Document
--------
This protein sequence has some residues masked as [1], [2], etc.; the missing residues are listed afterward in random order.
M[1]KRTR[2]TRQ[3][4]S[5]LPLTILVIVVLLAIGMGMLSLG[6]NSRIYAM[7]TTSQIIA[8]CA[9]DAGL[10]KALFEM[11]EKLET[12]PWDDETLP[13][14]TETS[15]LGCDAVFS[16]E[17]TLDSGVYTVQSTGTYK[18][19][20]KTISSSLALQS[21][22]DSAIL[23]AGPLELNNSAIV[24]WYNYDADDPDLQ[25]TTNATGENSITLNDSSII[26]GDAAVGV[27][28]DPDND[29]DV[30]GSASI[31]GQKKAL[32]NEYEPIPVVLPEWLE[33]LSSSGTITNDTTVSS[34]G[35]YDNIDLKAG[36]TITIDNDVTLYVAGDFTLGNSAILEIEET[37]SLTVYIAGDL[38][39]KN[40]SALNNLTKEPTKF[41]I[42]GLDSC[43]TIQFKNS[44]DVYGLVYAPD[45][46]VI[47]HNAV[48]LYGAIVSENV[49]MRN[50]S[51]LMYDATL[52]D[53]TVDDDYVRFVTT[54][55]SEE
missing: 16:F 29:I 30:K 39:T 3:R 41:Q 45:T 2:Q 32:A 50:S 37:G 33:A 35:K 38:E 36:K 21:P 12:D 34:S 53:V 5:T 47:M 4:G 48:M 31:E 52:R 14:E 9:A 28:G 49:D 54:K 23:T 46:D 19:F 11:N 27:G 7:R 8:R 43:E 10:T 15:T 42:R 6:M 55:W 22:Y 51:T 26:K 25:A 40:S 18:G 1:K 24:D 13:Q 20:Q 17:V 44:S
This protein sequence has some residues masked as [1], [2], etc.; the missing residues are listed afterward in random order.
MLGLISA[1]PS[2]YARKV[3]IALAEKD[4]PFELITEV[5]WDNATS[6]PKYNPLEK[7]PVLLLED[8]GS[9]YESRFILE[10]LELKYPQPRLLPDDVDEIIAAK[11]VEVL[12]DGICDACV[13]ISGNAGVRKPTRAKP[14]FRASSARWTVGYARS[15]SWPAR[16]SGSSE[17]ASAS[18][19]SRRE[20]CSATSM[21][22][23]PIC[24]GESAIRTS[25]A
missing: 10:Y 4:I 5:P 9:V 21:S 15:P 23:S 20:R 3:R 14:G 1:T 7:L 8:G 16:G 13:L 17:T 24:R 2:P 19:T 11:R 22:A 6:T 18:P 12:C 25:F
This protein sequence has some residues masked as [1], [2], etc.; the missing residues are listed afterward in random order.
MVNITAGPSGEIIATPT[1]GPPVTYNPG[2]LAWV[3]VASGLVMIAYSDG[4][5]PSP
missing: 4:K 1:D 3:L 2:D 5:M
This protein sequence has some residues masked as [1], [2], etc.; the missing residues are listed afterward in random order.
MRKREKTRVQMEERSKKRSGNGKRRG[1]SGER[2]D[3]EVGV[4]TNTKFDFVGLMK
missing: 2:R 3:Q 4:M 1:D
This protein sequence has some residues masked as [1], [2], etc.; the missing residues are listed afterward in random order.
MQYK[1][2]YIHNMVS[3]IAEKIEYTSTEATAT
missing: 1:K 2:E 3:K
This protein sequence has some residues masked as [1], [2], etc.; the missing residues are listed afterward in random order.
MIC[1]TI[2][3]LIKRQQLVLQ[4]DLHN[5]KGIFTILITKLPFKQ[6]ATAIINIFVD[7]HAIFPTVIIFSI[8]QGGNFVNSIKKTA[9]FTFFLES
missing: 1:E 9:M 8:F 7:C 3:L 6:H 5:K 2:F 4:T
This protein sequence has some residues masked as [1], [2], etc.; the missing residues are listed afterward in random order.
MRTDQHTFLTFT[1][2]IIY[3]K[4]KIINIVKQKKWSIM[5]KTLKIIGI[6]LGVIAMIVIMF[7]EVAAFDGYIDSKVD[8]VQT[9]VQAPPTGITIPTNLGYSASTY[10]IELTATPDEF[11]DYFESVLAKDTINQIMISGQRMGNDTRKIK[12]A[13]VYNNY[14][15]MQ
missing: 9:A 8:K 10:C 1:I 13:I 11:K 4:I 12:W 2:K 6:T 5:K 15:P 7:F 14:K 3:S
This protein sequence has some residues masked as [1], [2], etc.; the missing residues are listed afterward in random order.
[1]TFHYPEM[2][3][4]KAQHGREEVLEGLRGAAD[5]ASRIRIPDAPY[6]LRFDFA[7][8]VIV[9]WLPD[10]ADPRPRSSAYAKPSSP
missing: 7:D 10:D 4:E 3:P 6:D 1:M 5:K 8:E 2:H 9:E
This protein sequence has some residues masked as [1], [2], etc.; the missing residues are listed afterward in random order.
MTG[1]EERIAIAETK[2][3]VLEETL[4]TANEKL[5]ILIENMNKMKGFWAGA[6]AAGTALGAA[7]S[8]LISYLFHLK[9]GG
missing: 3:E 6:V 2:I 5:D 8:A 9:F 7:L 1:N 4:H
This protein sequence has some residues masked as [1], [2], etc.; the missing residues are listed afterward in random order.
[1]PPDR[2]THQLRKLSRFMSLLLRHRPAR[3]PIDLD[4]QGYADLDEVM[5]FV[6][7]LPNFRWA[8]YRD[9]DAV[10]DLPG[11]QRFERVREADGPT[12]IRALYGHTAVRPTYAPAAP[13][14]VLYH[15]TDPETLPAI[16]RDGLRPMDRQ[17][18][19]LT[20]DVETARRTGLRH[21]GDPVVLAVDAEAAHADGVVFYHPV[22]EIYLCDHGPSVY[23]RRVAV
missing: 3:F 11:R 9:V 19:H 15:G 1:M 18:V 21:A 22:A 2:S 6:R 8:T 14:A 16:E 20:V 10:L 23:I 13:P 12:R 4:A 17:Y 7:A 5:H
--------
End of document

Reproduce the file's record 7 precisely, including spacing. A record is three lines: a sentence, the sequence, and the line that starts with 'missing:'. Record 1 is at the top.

This protein sequence has some residues masked as [1], [2], etc.; the missing residues are listed afterward in random order.
MRTDQHTFLTFT[1][2]IIY[3]K[4]KIINIVKQKKWSIM[5]KTLKIIGI[6]LGVIAMIVIMF[7]EVAAFDGYIDSKVD[8]VQT[9]VQAPPTGITIPTNLGYSASTY[10]IELTATPDEF[11]DYFESVLAKDTINQIMISGQRMGNDTRKIK[12]A[13]VYNNY[14][15]MQ
missing: 9:A 8:K 10:C 1:I 13:I 11:K 4:I 12:W 2:K 6:T 5:K 15:P 7:F 14:K 3:S